By 1870, the appearance of a gentleman on a bicycle with a big wheel and a small wheel was a sign of virility and special physical skills, but for women, the habit of riding a bicycle was considered inappropriate. In the Victorian era, it was considered indecent for a lady to pedal in public on such machinery, especially since the risk of being picked up from the ground was very high.
There were then proposed alternatives of bicycles that are more fanciful, from those with pedals on the same side to the tricycle with large parallel wheels. But even the appearance of the latter did not solve the problem of clothing, which caused women (tri) cyclists serious accidents. But in 1881, even Queen Victoria of the United Kingdom ordered tricycles for her daughters at their insistence. In these conditions, the image of the woman on the bicycle received royal blessing.
Social pressures had become very high, with women being the most ardent supporters of cycling, but the solutions proposed by the stylists, as well as by the moralists of the Victorian period, were quite nauseating. Thus, the ladies were advised to grab their dresses with the help of buckles around the indecent ankles so that they could not be seen when pedaling. These buckles were to be removed on the descent of the lady on the bicycle, the dress returning to its normal appearance.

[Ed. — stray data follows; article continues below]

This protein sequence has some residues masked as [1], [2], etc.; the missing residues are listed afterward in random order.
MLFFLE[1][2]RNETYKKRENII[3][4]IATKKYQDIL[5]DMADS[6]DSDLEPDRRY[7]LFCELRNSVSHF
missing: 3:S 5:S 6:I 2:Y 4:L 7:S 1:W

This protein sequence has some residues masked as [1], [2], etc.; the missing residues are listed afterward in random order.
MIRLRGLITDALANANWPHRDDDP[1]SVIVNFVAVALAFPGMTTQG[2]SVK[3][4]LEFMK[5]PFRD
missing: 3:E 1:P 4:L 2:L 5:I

The Society of Rational Dresses
In America, the first bicycles were manufactured in 1878. Although women were reluctant to experiment with the new vehicle, doctors considered the habit unhealthy. But the unlimited desire of the ladies to travel with the new vehicle forced the stylists to put on the market the “rational dress,” seeing in this a new possibility to make money.